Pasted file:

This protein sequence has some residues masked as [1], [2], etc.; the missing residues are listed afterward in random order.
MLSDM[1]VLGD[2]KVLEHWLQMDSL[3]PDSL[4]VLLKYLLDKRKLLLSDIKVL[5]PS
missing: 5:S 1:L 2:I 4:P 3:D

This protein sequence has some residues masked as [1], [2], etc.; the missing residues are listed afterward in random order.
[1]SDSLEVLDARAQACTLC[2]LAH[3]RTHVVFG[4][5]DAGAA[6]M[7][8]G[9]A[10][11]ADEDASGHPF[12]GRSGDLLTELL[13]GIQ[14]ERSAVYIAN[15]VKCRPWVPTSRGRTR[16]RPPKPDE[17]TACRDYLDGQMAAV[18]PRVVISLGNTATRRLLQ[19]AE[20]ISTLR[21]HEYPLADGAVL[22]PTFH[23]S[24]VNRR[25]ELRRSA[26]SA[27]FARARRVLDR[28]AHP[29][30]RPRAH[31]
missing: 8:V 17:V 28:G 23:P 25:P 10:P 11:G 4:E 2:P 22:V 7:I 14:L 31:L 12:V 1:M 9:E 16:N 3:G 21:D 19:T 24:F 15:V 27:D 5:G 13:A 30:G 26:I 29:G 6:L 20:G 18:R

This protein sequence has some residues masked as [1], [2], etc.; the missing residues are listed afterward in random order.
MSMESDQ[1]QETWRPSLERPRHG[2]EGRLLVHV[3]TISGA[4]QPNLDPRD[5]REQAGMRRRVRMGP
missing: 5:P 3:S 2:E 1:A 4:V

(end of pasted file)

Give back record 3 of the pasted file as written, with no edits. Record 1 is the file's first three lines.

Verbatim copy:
This protein sequence has some residues masked as [1], [2], etc.; the missing residues are listed afterward in random order.
MSMESDQ[1]QETWRPSLERPRHG[2]EGRLLVHV[3]TISGA[4]QPNLDPRD[5]REQAGMRRRVRMGP
missing: 5:P 3:S 2:E 1:A 4:V